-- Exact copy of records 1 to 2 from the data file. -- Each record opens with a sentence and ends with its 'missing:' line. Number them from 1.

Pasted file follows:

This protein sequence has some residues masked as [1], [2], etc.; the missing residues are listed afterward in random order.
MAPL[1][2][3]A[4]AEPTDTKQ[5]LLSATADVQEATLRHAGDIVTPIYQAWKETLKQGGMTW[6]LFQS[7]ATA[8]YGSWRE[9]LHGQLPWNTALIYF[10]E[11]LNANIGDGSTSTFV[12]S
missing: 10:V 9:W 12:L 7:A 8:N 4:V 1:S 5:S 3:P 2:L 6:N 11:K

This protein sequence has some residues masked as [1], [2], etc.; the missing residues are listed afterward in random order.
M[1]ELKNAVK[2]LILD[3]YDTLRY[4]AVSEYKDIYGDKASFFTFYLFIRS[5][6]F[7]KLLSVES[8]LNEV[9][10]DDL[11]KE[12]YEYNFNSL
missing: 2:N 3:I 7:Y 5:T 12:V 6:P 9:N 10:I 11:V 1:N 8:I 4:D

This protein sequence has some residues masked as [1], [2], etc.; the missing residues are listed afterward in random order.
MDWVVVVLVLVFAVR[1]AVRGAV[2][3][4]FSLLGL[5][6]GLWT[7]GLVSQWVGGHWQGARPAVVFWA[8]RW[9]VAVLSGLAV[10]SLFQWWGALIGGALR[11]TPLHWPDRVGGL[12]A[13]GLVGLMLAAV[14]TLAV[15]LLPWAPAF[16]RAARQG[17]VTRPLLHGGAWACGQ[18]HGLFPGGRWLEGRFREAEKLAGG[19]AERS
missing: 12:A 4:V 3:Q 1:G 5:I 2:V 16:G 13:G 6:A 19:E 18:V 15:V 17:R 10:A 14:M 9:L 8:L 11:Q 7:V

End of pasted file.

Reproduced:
This protein sequence has some residues masked as [1], [2], etc.; the missing residues are listed afterward in random order.
MAPL[1][2][3]A[4]AEPTDTKQ[5]LLSATADVQEATLRHAGDIVTPIYQAWKETLKQGGMTW[6]LFQS[7]ATA[8]YGSWRE[9]LHGQLPWNTALIYF[10]E[11]LNANIGDGSTSTFV[12]S
missing: 10:V 9:W 12:L 7:A 8:N 4:V 1:S 5:S 3:P 2:L 6:N 11:K

This protein sequence has some residues masked as [1], [2], etc.; the missing residues are listed afterward in random order.
M[1]ELKNAVK[2]LILD[3]YDTLRY[4]AVSEYKDIYGDKASFFTFYLFIRS[5][6]F[7]KLLSVES[8]LNEV[9][10]DDL[11]KE[12]YEYNFNSL
missing: 2:N 3:I 7:Y 5:T 12:V 6:P 9:N 10:I 11:V 1:N 8:I 4:D